A leader alone cannot accomplish a goal or vision by oneself. There is a built in assumption in our society that everybody should strive to be a leader. That’s where the fame and fortune are—with the leaders. “You can get a PhD in organizational leadership, but you can’t even get a bachelor’s in followership.” (Mercer) Why should an organization focus on followership as much as leadership?
The Merriam Webster dictionary defines followership as “the capacity or willingness to follow a leader”. Over the last several years, there’s been a huge interest in leadership. However, former HP Executive Vice President, Vyomesh Joshi, shared that the key to being a great leader is not about leadership but instead the real attribute is followership and that potential leaders should always ask themselves “Why would anyone want to follow me?” (Peterson)
There is a dynamic mutual benefit and support between the leader and the follower. Because of certain changes in culture and technology, followership is becoming more and more important. They both need each other. Leadership and followership cannot work without the other. In the late 20th century, Robert Kelley, Ira Challef and Rodger Adair reexamined leadership. Each of these scholars had focused their attention to the development and structure of followership in 3 different models.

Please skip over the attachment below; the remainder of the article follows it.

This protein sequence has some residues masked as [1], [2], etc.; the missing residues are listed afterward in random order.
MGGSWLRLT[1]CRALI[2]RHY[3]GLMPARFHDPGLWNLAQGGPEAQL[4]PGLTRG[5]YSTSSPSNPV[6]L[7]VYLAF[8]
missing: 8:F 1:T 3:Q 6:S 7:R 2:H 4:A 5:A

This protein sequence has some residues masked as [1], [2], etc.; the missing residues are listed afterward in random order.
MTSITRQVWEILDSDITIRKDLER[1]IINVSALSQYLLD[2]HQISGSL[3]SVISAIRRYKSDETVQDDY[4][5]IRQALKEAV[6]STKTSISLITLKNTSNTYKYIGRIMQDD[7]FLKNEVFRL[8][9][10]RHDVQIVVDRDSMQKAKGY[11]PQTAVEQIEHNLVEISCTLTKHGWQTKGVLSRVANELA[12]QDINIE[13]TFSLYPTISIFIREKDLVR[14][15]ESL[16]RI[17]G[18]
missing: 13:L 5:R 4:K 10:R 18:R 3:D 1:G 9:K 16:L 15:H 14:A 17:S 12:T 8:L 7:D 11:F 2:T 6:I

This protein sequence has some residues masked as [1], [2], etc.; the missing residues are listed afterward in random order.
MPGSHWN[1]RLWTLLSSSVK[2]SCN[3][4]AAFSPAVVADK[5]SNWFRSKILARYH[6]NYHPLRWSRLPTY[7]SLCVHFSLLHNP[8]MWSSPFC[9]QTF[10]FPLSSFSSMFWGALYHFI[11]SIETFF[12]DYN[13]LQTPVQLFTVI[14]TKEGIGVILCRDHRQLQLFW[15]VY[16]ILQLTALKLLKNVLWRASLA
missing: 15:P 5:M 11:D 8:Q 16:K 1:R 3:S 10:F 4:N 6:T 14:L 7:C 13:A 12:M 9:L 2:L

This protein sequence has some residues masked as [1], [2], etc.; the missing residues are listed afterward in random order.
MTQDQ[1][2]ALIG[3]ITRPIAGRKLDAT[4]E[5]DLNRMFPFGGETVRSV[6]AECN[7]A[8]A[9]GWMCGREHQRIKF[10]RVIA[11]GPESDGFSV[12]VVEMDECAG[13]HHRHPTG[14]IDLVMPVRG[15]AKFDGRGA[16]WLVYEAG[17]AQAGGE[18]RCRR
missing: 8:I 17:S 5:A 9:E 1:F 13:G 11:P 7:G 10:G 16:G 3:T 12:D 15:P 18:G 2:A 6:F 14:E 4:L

Robert Kelley estimates that leaders on average contribute no more than 20% to the success of an organization, while so-called followers are responsible for the remaining 80%. (Bryne) His Followership Model describes the followers into five different categories: passive followers, conformist followers, alienated followers, pragmatist followers, and exemplary followers. These followers are required to see that their role is to follow and to show leadership. (Spalding) The passive followers, also known as sheep, needs the authority directed as well the motivation to do it. The conformist follower, also known as the yes people, look for the leader to show the vision, direct authority but has the motivation to do it. The Alienated followers will come up with every reason as to why the idea will not work. The pragmatic followers wait until all the pieces are in place and then dive in to do their part. They do just what is necessary and nothing more. The exemplary followers, also known as star followers, get actively involved and exercise critical thinking. However, they are not shy to challenge a decision if they feel that it is necessary.
The basic concept behind Ira Challef’s Courageous Followership model is that followers don’t serve leaders. Instead that followers and leaders serve a common purpose. This model is separated into 2 concepts, level of support of leadership and level of willingness to challenge the authority which are then divided into four quadrants: resource, individualist, implementer and partner. The resource type is only there to receive a paycheck by doing just what is necessary to get the job done....